Duncan Ross is not one to get too visibly excited or emotional when he’s discussing his Niagara Escarpment winery in Lockport, NY.
Arrowhead Spring Vineyards had just released their first 100% estate-grown red wine when I stopped in to speak to him about his 2008 Estate Syrah. Just as I expected, he was calm, cool and collected — until the end of our interview when I asked him his overall impression of this wine. To which he responded, “It’s the best wine I’ve ever made.”
If I weren’t sitting there with a glass of it in front of my nose, I would’ve thought it was just a calculated response to promote his new wine. Ross has made some impressive reds with sourced fruit for the last few years, which only adds to the impact of him declaring it his best.
Even though the decision to go against the grain and plant syrah in an area that didn’t have any already may seem bold, there’s been some success in Niagara, Ontario with the grape. It turns out that syrah actually ripens just after merlot and before cabernet franc, so ripening isn’t the biggest question mark.
After hearing Andy Reynolds of Brock University give a seminar at Schulze’s farm in Burt, NY, Ross was convinced that he could add syrah to the Bordeaux grapes and chardonnay he was planting. “It seems to winter well," he says. "It’s a little more cold hardy than merlot." So he decided to plant 650 syrah vines separated in two different areas of his vineyard.
His first full harvest came in 2008 and Ross was rewarded with a fantastic crop to make his first estate wines. "Everything lined up in our favor and 2008 was a phenomenal year for us," he says. Phenomenal because Mother Nature was generous enough to let many varieties hang into November, achieving a ripening level in which other areas like the Finger Lakes couldn’t replicate. “We are just a bit warmer on average, not to say that happens every year, but on average we do get a couple of extra weeks," says Ross.
Ross didn’t rely on his twenty years of experience working with Bordeaux grapes either while working with this syrah in the cellar. “This syrah is different. It’s a northern cool-climate syrah so it’s not that big Australian shiraz," he says. "It’s not a South African shiraz or not a California syrah, so you want to make sure you protect the fruit qualities. Which to me says French oak, but we had done a lot of experimentation with other wineries on American oak.”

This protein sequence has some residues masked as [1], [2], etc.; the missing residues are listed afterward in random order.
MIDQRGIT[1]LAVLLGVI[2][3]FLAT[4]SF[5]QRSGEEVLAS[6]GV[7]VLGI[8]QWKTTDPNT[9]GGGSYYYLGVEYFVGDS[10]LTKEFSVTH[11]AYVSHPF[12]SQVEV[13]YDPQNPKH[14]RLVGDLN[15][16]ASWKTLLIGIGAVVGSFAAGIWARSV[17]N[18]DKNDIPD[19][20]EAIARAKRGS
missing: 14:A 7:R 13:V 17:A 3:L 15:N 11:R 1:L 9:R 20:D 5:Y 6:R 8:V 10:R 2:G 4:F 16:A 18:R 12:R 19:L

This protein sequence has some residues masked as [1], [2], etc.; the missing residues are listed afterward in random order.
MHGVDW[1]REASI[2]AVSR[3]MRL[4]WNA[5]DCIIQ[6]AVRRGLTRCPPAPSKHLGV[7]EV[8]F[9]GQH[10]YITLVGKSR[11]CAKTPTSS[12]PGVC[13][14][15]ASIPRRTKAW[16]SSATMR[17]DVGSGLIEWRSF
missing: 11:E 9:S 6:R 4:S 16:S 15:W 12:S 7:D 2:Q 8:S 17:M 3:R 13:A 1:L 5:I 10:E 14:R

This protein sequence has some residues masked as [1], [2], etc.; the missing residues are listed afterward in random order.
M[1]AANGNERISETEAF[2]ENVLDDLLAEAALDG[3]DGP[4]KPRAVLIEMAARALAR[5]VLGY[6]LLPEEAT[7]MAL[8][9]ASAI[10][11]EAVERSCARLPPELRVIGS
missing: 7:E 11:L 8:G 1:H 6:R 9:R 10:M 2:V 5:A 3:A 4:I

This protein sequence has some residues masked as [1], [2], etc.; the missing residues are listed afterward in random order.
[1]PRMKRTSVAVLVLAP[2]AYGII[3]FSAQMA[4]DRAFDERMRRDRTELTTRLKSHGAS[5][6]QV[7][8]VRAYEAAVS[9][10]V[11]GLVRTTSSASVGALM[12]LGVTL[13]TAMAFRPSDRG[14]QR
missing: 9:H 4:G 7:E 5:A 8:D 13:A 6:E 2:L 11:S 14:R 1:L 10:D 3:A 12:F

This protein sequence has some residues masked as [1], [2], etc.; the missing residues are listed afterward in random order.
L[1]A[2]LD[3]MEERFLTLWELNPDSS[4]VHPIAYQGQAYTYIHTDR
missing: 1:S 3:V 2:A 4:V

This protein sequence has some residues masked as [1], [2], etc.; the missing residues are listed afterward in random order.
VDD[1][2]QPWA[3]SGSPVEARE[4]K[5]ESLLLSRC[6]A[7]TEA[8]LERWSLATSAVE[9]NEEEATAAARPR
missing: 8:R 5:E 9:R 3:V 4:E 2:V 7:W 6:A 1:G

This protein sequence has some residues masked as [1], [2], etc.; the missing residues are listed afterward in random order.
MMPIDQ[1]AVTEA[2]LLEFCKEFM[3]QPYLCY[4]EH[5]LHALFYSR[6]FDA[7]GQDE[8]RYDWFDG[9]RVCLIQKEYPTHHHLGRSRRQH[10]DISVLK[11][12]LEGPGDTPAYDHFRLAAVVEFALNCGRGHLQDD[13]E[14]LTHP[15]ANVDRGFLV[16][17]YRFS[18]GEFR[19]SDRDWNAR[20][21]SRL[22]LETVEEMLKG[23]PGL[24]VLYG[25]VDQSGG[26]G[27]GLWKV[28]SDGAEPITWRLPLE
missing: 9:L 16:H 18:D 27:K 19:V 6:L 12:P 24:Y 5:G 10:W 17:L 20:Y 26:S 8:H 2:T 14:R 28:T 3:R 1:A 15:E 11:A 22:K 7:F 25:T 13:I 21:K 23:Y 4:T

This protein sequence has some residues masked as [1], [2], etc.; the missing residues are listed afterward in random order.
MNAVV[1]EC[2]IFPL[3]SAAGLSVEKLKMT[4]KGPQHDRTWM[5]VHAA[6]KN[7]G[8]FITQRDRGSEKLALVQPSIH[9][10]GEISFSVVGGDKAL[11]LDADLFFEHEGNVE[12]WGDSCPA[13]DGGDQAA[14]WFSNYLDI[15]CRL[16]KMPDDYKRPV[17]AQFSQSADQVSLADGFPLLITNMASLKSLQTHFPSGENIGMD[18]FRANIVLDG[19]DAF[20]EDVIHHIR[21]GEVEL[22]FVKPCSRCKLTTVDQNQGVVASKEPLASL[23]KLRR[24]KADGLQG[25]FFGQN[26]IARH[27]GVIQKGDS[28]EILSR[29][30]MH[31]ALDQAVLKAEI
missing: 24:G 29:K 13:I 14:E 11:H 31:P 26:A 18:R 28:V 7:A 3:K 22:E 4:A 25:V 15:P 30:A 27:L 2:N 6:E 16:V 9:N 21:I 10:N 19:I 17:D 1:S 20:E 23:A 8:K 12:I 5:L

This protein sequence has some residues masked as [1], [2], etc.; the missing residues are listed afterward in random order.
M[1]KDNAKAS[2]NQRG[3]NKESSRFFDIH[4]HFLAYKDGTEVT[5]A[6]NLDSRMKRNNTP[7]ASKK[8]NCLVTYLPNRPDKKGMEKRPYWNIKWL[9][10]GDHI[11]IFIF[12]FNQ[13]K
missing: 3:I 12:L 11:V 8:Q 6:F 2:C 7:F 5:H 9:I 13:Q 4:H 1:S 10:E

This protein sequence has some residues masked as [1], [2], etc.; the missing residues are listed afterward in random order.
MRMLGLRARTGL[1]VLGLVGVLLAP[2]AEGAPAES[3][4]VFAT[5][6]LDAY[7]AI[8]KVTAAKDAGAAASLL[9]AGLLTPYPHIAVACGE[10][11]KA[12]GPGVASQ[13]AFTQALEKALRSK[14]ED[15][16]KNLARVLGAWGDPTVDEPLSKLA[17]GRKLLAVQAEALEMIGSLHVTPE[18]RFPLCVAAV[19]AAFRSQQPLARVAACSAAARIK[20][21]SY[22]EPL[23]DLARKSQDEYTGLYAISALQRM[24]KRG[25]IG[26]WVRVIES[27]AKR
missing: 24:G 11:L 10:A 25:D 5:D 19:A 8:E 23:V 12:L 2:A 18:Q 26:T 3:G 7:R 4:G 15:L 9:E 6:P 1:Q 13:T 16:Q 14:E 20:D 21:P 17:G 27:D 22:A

He found that Keystone Cooperage in Pennsylvania had some low-intensity, low-impact American (Pennsylvania and New York) oak and he brought some in for the 2008s. After getting some advice and some research he went for larger-format barrels. “We ended up doing American oak which is really counter intuitive to retaining the fruit but we did it with the 500-liter barrels, and I think it just worked perfect with a little bit of oak. It was very controllable and there wasn’t a point I thought I’d over-oaked it, which can happen in a smaller barrel.”
The final blend for his 2008 Estate Syrah also included a barrel in year-old Francios Freres French oak, as well as a half barrel of Hungarian oak which only contained pressed juice. He’s convinced he made the right choices in the winery as the wine has been outselling his popular Apogee red blend in the tasting room, even at $34.95 a bottle.
“We have had people come in and try our syrah after trying those other ones and say they are really excited to have a locally grown syrah," he says.
Ross’s excitement for this wine is obvious when he talks about the future of his vineyard. “It’s definitely on the short list of things I want to plant more of. That will be one of the first ones to go in and we are thinking about planting again in 2011.”
Until then if you want to taste his first effort, you’ll have to get a bottle from the 150 cases he made from the 2008 vintage. It has ample blackberry fruit with black pepper and vanilla. There’s no doubt that it’s plush mouthfeel and overall volume is going to make it a popular red this season.
Thanks to Ross, more are sure to follow with syrah plantings in a region still looking to carve out its identity with red grape varieties.